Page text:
AMD continues its focus on the entry-level space with the release of the Radeon RX 5600 XT, a graphics card intended to sit between the RX 5500 XT and RX 5700 with strong 1080p performance at $279. Like so many recent graphics card launches though, the run-up to launch has been far from quiet, with both AMD and Nvidia repositioning their graphics cards to try and take a decisive advantage in the important sub-$300 price category.
AMD originally announced the 5600 XT as a competitor to the GTX 1660 Ti, offering higher frame-rates at the same price. In response, Nvidia has dropped prices on the next graphics card up, the RTX 2060, bringing their entry-level ray tracing GPU to $299. Now we’re seeing the counterplay from AMD – and rather than dropping prices themselves to retain their value leadership, Team Red has chosen to boost performance instead.
This takes the form of a new BIOS update available for some overclocked RX 5600 XT models, which features significantly higher core clock and memory clocks at the expense of a nominally higher TDP. As you can see in the table below, these upgrades go far beyond what we’d normally expect to see from an overclocked card, with the projected performance gain placing the RX 5600 XT OC in nearly the same ballpark as the $349 RX 5700.
|Memory Clock||1500MHz (12Gbps)||1750MHz (14Gbps)|
The new BIOS will be available on “select” overclocked models from a range of manufacturers, including the Sapphire Pulse unit we were sent for review. However, it’s not yet clear precisely which other RX 5600 XT models will get the new BIOS, nor how this will actually be communicated to customers. At the moment, the best bet seems to be checking each card’s official specifications on its manufacturer’s website, where a 1750MHz boost clock, 14Gbps memory speed and 160W TDP indicate an upgraded card. If a new BIOS is available, you’ll need to download and flash it using the AMDVbFlash tool – thankfully, a pretty straightforward process that involves selecting the BIOS file you’ve downloaded, clicking the program button, waiting for the flash to complete and then restarting your computer. Be sure to save your card’s current BIOS file to your computer before you start, and double-check that the BIOS file you’re flashing is intended for your particular model before you begin.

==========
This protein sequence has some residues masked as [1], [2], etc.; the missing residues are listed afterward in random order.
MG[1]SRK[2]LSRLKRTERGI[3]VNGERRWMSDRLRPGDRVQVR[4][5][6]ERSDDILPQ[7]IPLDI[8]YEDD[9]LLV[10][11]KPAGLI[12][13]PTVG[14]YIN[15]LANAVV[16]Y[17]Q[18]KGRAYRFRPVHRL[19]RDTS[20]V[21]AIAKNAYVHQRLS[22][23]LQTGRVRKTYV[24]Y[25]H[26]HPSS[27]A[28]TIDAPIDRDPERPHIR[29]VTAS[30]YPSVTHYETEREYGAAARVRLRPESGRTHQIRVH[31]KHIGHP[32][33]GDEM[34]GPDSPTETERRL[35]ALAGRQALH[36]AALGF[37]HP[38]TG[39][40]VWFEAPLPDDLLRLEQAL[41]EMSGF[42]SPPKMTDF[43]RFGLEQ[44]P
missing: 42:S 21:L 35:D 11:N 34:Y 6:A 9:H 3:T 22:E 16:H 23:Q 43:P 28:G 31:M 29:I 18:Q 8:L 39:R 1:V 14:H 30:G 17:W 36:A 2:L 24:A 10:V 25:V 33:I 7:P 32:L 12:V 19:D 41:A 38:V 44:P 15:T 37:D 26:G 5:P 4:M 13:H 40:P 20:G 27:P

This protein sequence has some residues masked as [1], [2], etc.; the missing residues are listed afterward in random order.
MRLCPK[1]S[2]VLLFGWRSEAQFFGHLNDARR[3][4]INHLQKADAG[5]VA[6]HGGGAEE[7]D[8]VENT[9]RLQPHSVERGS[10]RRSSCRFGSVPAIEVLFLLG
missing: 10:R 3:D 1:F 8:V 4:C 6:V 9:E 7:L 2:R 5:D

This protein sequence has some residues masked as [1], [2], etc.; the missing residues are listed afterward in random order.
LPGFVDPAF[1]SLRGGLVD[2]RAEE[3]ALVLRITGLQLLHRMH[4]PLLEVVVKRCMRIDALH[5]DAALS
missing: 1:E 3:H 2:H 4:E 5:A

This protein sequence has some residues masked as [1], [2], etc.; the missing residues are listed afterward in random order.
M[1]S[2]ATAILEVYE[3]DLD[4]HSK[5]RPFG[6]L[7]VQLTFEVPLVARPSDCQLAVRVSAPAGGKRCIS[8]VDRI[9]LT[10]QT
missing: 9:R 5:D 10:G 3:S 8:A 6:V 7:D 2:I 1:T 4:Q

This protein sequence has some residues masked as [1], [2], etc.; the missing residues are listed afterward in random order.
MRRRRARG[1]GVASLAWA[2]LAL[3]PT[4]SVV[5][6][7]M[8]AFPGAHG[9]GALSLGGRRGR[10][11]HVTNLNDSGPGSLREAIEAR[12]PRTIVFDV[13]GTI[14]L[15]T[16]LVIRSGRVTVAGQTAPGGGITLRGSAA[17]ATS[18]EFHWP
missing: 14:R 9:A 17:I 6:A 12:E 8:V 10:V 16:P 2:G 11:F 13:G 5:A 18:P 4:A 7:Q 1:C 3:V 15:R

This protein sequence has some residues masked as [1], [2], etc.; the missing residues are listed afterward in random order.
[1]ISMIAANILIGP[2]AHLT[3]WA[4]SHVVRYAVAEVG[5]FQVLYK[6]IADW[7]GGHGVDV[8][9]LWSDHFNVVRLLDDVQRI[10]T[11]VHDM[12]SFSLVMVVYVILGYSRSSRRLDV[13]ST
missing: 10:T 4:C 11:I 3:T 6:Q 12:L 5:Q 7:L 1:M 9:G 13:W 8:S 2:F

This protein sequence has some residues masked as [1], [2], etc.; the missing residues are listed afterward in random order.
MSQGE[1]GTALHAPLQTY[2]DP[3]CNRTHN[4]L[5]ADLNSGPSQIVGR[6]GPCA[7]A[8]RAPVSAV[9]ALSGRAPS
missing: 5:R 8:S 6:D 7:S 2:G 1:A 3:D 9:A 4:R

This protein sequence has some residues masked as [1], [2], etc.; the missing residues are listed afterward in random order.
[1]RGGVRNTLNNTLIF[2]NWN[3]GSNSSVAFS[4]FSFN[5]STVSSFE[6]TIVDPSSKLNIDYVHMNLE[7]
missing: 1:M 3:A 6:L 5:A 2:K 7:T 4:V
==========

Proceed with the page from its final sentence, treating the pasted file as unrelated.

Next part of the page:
The BIOS changes make testing the RX 5600 XT a little difficult – should we be reviewing the reference specification that will actually be available for the quoted $279 price point, or the upgraded ‘performance’ spec that shows what this card can do when pushed to the limit? Given the scope and scale of the changes between these two extremes, it makes more sense to consider them as two separate graphics cards – so that’s exactly what we’ll do in this review. The results marked ‘RX 5600 XT’ are based on the reference ‘silent’ BIOS, while those marked ‘RX 5600 XT OC’ used the overclocked ‘performance’ BIOS.
Before we get into the benchmark results, which incorporate a range of recent and legacy titles from 1080p to 1440p and 4K, let’s show off exactly what we’re testing.
This is the £255 Sapphire Pulse card, which opts for a fairly standard 2.3-slot design with two large axial fans in a black, white and red colour scheme. I/O is the usual modern loadout: three DisplayPort 1.4 and one HDMI 2.0, so users of older and/or entry-level DVI-D monitors will need to source an adapter. On the rear side, a metal back-plate is included. You can switch between the silent and performance BIOSes using a switch on the top of the card, near the I/O. However, as mentioned above, buyers of this card may need to installed the updated BIOS versions manually. Finally, an eight-pin power input is needed to satisfy that 160W TDP, as only 75W can be provided from the PCIe slot alone.
|Memory||4GB/8GB GDDR6||6GB GDDR6||8GB GDDR6||8GB GDDR6|
As with its predecessors, the RX 5600 XT faces a stern challenge from Nvidia. While AMD claim its card has enough grunt to see off the similarly-priced GTX 1660 Super and GTX 1660 Ti, the newly discounted RTX 2060 should offer slightly better performance at just $20 more. The RTX 2060 also sports hardware-accelerated ray tracing, which is expected to appear in a greater proportion of games over the next few years due to the arrival of ray tracing-capable consoles from both Microsoft and Sony at the tail end of 2020.
However, far be it from us to call this race over before it’s started. The new BIOS upgrade should give the RX 5600 XT a much better chance, so let’s see how both variants of the card perform against their nearest competitors from both teams.
AMD Radeon RX 5600 XT Analysis